The career of this most fascinating concept does not, however, end there. Even in modernity, our finite and godless cultural sensibility has taken the afterlife to yet another self-conception, that of unevaluated continuation. Not only does this fill in the final cell in the four-square model proposed and detailed in my 2012, it suggests that we are still willing to stake our claims to consciousness itself, at least in part, upon the idea that it somehow continues bereft of body and freed from the mind’s sole manufacture. Or perhaps this is after all the difference between brain and mind, and thus for this same reason they cannot be precisely ‘mapped’ onto one another. There is now no judgment of any kind, which also implies that the structure of the spaces of the afterlife has also been changed, collapsed into a single undifferentiated plenum where the ‘sky’s the limit’, as it were. The final line of script in what for many remains the best of science fiction fantasy entertainment speaks to this only half-rational and utterly unempirical sensibility, thereby contradicting, at least somewhat, the modernist ethics of the Star Trek franchise. That it is set in the context of the weekly upper decks poker game serves the contrasting reality that only within known existence can one attain one’s ideals, and that ‘fate is just the weight of circumstances’.

            Yet that weight itself must have been known as soon as our most antique ancestors, presumably perhaps even the Australopithecines and yet before, were able to consciously cognize the difference between the quick and the dead, and thence reflect upon its existential implications. In that we are not ontologically superior to those our first incarnations tells us of perhaps both elements summing each of our conceptions of the afterlife; that the this-life must end and yet life itself continues. If we are romantics at heart, we might somehow will ourselves to an active role in the next-life, and the next, or, if we are, as I imagine the species to ultimately be, not content with merely human form, we might by contrast will ourselves to become in fact something more than we have ever thought to be. It is by way of this more that humanity has evolved and progressed alike to both possessing a sense of the indefinite, the futural, as well as the infinite, the cosmic. Only by holding onto past conceptions of the afterlife do we continue to flirt with the apocalypse, for the unexpected fifth wheel in our house of existential extension is the one in which we are reduced to the star-stuff from which we originally came.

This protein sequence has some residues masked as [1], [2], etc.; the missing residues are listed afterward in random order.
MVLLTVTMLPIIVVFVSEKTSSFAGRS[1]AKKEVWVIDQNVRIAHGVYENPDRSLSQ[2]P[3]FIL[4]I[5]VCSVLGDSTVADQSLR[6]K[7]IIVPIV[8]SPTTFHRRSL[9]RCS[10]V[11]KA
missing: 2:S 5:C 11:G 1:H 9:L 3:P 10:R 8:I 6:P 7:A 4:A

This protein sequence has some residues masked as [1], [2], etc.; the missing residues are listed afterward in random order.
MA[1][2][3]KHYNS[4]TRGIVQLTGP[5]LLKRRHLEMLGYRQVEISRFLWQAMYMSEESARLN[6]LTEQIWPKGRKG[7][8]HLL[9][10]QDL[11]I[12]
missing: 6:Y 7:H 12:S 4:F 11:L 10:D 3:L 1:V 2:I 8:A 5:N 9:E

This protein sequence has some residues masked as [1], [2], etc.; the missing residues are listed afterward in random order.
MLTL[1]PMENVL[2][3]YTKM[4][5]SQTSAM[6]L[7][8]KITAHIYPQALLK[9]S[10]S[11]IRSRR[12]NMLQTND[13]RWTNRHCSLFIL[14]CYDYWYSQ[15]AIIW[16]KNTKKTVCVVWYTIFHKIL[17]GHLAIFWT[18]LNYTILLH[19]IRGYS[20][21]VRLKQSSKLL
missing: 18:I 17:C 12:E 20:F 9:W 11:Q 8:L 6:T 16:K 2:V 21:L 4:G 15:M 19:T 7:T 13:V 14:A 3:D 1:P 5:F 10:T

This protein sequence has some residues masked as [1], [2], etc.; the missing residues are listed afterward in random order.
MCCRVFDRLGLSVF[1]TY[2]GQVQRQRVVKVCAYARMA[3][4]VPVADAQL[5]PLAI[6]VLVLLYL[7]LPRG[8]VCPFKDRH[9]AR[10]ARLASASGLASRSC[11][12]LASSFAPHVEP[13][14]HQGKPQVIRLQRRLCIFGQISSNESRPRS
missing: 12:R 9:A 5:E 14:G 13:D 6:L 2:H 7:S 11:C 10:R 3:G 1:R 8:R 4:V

G.V. Loewen is the author of 59 books in ethics, religion, aesthetics, education, social theory and health, as well as fiction. He was professor of the interdisciplinary human sciences for over two decades.

A Brief History of Real Time

A Brief History of Real Time (very brief, very real)

            Hawking’s well known A Brief History of Time provides for us a cosmology, through really, more a biography, than a history, of the career of the scientific understanding of temporality, time in the abstract and as an abstraction. It is astonishing that the human mind, historical through and through and with no conception of being without time in both senses – not having it as well as being outside of it – could conceptualize cosmic time in such an intimate fashion. Even so, it is of limited usefulness to mortal consciousness to be able to contemplate the infinite in any form or by any formula. Heidegger, in his much earlier History of the Concept of Time, the prolegomena to his masterwork, Being and Time, provides a more down to earth set of proposals. That which is closest to us, the history within which we are compelled by the happenstance of birth to live and in-dwell, is generally that which is least well known to us, in part, due to the drama of the cosmic, which science sets out to script in a comprehendible manner. The perhaps bastard child of religion, science seeks to take hold in the same territory as did its somewhat absent parent explain. This is its truer limit: that modernity accepts the fruits of science, its applied innovations, and rejects its methods, as Sagan aptly stated. In doing so, we find ourselves inhabiting a kind of divided time; one half shot through with superstition, the other shot up with technology.

            The evidence of this temporal schism is all around us. The creationist drives his SUV, the cybernetician attends church, the pilgrim hops on a commercial jet, the hermit is a virtual globetrotter, the atheist worships nature, the most avid of empirical religions. It is a challenge, in our day, to know what time actually is, hence the projection of cosmological narrative in an effort to overtake mere history, human and thus passing. While Hawking’s book was a best-seller – and who among us is a physicist, after all? – Heidegger’s book remained unpublished for many years after it being written in 1925. It is fair to say that no one reads philosophy either – who among us is a philosopher, after all – but there is more to it. In the effort to assuage our anxious doubt about the exact time in which we live, we have reconstructed temporality as a mere fact of nature; something to be observed and explained, rather than witnessed and understood.